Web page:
Dividend stocks can provide investors with recurring cash flow that they can use for just about any purpose. However, inflation can chip away at the value of a dividend over time. One way investors can offset that risk is by investing in companies that regularly increase their payouts.
AbbVie has doubled its dividend payments in just five years
Today, AbbVie pays investors a quarterly dividend of $1.41 per share (or $5.64 per share annualized), currently yielding 3.55%. That's more than twice the average S&P 500 yield, which is just under 1.4%. But if you had invested in AbbVie years earlier, your dividend income as a percentage of your initial investment would be much higher because of the increases in payouts during that time.
In five years, the dividend has risen by 120%, meaning your dividend income would have more than doubled since then. That averages out to a compounded annual growth rate of 17.1%. If the company were to continue raising its dividend payments at that rate on an average over the next few years, then on an initial investment of $10,000, here's how much income you could be collecting over the next five years:
|% of Original Investment
The caveat here is that dividend payments are never guaranteed, and rate increases are even less certain. AbbVie could very well continue to make increases in the future, and its track record (it's a Dividend King) suggests that's likely to happen. But the rate increases could be more modest than the 17% it has averaged in the past five years; its most recent hike was a more modest 8.5%. But the bottom line is the same: With a dividend growth stock, you'll be collecting more on your original investment over time. Although AbbVie's dividend yield is 3.2% today, the table above shows how income can quickly rise by just hanging on to your investment.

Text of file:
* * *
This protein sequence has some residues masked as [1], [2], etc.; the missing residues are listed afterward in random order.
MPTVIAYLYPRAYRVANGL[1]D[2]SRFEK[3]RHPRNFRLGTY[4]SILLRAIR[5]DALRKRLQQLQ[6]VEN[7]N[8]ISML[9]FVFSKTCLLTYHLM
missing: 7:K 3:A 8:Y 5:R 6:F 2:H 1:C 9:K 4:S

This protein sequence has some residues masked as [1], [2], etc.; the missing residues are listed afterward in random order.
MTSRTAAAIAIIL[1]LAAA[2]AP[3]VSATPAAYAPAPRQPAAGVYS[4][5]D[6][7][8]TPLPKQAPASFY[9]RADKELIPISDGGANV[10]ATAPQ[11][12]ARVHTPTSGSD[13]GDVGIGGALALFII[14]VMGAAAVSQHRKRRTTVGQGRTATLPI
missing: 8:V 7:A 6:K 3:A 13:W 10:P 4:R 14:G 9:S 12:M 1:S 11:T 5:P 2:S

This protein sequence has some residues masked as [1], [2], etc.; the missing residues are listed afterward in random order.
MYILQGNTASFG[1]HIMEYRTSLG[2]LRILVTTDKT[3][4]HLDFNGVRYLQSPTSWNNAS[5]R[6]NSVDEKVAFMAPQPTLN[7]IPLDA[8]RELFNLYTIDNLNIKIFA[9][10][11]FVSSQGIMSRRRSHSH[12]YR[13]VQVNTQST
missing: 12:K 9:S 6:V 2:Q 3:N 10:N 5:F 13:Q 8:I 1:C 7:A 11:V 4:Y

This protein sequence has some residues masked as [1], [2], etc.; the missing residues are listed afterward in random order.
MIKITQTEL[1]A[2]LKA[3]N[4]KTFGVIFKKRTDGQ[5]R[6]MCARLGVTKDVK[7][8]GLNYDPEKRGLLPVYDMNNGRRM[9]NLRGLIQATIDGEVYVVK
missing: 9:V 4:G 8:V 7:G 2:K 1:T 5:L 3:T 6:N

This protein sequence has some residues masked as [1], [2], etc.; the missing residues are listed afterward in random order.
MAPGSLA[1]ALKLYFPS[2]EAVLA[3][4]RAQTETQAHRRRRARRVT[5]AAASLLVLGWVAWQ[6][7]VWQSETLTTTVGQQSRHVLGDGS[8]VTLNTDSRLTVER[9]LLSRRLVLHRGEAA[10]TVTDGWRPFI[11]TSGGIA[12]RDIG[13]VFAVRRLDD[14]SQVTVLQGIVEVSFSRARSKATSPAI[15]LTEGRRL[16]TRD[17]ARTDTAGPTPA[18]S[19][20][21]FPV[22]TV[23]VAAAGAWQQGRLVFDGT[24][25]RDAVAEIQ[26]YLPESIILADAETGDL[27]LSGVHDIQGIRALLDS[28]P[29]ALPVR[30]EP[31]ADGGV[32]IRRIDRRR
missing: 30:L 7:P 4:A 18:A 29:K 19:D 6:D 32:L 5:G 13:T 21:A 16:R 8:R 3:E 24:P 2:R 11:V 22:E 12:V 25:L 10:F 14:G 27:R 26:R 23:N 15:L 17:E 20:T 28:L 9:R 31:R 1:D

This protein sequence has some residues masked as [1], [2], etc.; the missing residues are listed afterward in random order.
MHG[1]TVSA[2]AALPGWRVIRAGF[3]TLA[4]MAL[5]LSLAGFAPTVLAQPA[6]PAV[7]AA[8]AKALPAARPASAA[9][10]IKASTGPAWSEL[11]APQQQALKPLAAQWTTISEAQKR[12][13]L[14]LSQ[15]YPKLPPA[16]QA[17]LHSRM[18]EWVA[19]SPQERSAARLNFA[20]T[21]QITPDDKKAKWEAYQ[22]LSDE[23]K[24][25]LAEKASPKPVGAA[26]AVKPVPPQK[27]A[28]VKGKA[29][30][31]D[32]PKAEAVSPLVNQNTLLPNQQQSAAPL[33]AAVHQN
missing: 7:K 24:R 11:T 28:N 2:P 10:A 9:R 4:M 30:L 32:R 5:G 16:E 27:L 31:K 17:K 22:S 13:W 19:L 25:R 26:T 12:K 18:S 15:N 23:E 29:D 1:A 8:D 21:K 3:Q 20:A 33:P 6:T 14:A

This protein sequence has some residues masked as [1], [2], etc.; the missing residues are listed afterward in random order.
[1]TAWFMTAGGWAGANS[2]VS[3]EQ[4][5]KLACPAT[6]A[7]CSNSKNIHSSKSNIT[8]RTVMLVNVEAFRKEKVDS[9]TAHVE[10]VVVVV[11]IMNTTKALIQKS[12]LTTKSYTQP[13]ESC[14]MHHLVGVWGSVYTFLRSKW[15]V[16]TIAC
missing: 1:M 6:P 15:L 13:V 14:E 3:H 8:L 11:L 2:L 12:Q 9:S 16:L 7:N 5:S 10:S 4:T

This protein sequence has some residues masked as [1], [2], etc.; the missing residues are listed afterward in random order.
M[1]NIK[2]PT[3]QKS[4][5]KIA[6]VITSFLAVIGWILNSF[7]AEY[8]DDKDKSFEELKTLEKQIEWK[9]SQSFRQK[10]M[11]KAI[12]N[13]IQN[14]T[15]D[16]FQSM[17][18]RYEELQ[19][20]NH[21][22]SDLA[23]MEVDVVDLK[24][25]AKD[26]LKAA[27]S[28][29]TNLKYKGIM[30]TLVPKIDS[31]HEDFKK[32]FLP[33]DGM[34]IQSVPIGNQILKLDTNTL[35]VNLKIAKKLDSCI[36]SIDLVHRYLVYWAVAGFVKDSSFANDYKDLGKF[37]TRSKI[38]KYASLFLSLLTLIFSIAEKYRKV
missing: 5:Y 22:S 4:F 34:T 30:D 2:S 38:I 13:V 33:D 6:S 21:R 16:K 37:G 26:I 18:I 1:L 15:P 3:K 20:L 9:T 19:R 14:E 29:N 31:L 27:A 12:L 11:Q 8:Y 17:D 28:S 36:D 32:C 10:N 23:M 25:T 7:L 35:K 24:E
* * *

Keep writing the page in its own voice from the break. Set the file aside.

However, one important thing investors should always consider with dividend growth stocks is how much room they have to increase their payouts in the future. If a company's cash is tapped out, investors may only be left with nominal increases moving forward.
Investors should use payout ratios when evaluating dividend growth stocks
A common way to evaluate a company's dividend is by comparing its dividend payments per share against earnings per share. Using that metric, you can arrive at its payout ratio. Here's how that ratio has looked for AbbVie in the past five years:
The one thing you'll note is how quickly these percentages can change over time. If the company has a bad year, the payout ratio can spike, making the dividend look unsustainable. In 2020, for example, AbbVie's earnings per share plummeted from $5.28 the previous year to just $2.72. And a big part of the reason was due to one-time expenses related to its acquisition of Allergan and contingent consideration related to the monoclonal antibody drug, Skyrizi. And while the company would recover from that, an investor screening for stocks with low payout ratios could have easily overlooked AbbVie.
Another way to assess a dividend is by relying on cash flow. Using this approach, investors can see that, over the years, AbbVie has reported more than sufficient free cash flow to cover its dividend payments (even during years where accounting profits declined):
At an average buffer of more than $8 billion, it's easy to see that there has been ample room for the company to raise its dividend payments over the years, and it remains in a strong position today.
Is AbbVie stock a buy?
AbbVie is a top drugmaker with more than $56 billion in revenue last year, a solid 23% over the previous year. Its financials look strong and safe enough to not just cover but increase its dividend payment in the future. The increases may not be as generous as they have been in the past, but odds are the company will continue to boost its dividend payments.
For income investors, this is definitely a top dividend stock worth hanging on to for not just years but potentially decades.